- Thigh: Using the rest of the measures you are providing your tailor the thigh measure is normally calculated for you. That said, if you know yourself to have larger thighs or indeed particularly slim thighs it’s a good idea to provide this measure too. You need a body measure from the widest point just above the middle of your thigh.
How to fit a baste suit yourself at home
- Shoulder: The shoulder on your baste suit should end exactly on your natural shoulder. The sleeve will then fall in a straight, un-interrupted line down your arm. If too tight, the shoulder will be notably tight and restrictive across the bicep, this means you’ll need to increase the shoulder width until cloth meets where your shoulder ends. If too long, the jacket shoulder will go further over than it should which will leave it hanging as it has no bone to support it; reduce the measure so the cloth ends exactly where your shoulder ends.
- Chest: A correctly fitting chest will feel secure across your body without pinching or restricting any movement. There should still be about an inch of leeway through the chest to allow freedom of movement but if there is too great an excess of cloth the chest will collapse. To rectify this, pinch the cloth from about an inch below the armhole and pin when the cloth is closer to your body and feels comfortable. Repeat this down the side seam of the chest until you either reach the waist line.
- Waist: For the waist, pin the button side of the jacket to the yellow marker thread where the buttonhole would be on a finished garment. If correct, the jacket should gently follow your natural waist with about an inch of allowance for comfort and movement. Looking in the mirror you should still be able to note a little bit of shape on the wait where it nips in a little closer to your body whilst still having that little bit of room.
Too tight and you will see the front of the Jacket making an “X” shape from where the button would fasten which means you will need to increase the measure. To do this accurately, unpin the jacket and slowly open it until you see the X drop out and the cloth flatten. Measure the distance between the yellow marker thread Buttonhole position) and the new point at which the jacket ends (the button position), increase the waist measurement by that distance.Too loose and the shape on the waist of the jacket will appear obviously boxy and shapeless. Keeping the front pinned, with one hand behind your back you should be able to pinch the jacket from the centre back of the waist which will bring the waist in. Once you’ve pinched in the correct amount of cloth from the back, pin the excess back to hold it into place. You want to get shape into the waist of the jacket without going too far and causing the “X” so you may need to adjust the pin a few times to get it right. Make your judgement on if it is correct once the pin is in place and your arms by your side. If your body is twisted while you’re pinning the final measure will be incorrect. Once happy, measure the amount of cloth you pinned back and reduce the waist by that measure.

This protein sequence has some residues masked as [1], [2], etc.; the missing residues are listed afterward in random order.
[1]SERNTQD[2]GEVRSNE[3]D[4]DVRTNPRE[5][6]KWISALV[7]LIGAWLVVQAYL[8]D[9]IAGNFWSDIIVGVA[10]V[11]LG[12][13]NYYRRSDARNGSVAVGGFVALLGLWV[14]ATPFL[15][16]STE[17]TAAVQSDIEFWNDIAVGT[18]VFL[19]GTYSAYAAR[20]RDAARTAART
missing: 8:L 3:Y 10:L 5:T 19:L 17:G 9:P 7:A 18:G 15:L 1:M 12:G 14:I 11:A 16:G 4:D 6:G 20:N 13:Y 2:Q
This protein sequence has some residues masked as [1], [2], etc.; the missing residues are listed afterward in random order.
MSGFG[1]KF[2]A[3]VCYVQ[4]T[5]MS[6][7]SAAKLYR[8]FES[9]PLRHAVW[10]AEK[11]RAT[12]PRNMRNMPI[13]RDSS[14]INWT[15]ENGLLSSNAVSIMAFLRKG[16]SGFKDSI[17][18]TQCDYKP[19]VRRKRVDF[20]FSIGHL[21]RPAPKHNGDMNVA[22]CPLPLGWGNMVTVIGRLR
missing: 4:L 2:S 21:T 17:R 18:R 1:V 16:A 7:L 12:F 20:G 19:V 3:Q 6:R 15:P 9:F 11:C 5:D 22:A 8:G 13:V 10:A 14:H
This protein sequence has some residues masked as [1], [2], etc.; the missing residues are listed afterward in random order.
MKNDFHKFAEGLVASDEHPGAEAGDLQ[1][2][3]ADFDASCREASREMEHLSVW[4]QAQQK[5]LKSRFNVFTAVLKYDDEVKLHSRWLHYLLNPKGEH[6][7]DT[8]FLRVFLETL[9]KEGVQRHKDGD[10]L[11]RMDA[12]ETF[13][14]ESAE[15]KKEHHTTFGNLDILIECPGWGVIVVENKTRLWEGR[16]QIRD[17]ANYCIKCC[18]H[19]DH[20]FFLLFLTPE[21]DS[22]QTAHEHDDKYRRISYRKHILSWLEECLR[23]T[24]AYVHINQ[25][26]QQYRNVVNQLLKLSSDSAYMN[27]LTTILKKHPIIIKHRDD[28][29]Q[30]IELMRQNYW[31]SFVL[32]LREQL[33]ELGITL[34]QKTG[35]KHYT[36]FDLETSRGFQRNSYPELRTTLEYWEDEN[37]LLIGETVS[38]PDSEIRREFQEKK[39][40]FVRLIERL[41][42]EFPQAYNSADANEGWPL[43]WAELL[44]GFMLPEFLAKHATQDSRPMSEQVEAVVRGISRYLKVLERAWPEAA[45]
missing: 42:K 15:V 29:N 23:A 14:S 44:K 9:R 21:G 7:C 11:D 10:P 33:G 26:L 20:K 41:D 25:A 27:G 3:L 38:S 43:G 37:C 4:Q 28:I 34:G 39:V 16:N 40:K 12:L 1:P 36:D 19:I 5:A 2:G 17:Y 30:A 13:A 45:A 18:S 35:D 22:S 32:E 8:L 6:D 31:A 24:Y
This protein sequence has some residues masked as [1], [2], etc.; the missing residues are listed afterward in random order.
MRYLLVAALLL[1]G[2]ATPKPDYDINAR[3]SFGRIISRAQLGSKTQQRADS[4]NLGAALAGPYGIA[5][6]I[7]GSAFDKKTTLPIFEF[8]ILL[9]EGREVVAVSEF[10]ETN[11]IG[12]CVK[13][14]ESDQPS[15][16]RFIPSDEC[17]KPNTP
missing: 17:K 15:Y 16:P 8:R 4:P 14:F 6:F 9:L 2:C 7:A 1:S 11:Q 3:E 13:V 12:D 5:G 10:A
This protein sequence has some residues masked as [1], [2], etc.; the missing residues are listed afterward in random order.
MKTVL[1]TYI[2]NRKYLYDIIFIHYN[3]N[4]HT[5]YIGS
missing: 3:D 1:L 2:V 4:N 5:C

- Sleeve: The sleeve should allow for plenty of movement without being too baggy, nor of course do you want the sleeve to be too tight and restrictive. To reduce excess cloth, pinch the outside seam starting from the top or the bottom of the sleeve, depending on whether it’s the forearm or bicep that needs slimming. Pin as you go until you have the desired taper and measure the amount you have pinned, reduce the bicep/forearm/full arm by this amount. To increase a tight arm, while wearing the jacket wrap a tape around the tightest point and loosen off the tape until you can get two fingers between tape and arm. Change the arm measure to what the tape shows when you have sufficient room for your fingers.An armhole that’s too low will also contribute to a loose bicep, as well as pulling on the chest forming a “batwing” effect. To stop this, while wearing the jacket put two fingers in-between your armpit and the jacket armhole, if there is more room between finger and cloth, reduce the armhole by this amount. Too tight an armhole is uncomfortable and noticeable immediately. Fix this by increasing the measure until there is room enough to allow for two fingers between armpit and jacket armhole.
- Trouser: The trouser waist should fit snugly enough that they hold to your waist on their own without a belt or any suppression from the side adjusters. However, if you know you change shape or just prefer a little room – try and fit a finger in-between your body and the trouser, this will allow you bring or let out the waist at will. The seat on the trouser should show shape without being skin tight nor baggy. The same applies to the thigh and calf. To slim the leg if too loose, pinch and pin from hem (or knee depending on where the excess starts) to waist. To let out a tight leg, measure with the tape tight round the too-tight areas and loosen it off until you have the new desired taper. Change the measure to reflect this measurement.
The correct length trouser is somewhat subjective to the wearer, but as a rule of thumb you should be looking for somewhere between a quarter and a half break. If too long, turn the excess cloth into the hem and pin the new point at which you wish for the trouser to finish – pin this point. Too short and you can measure with a tape the extra length you require.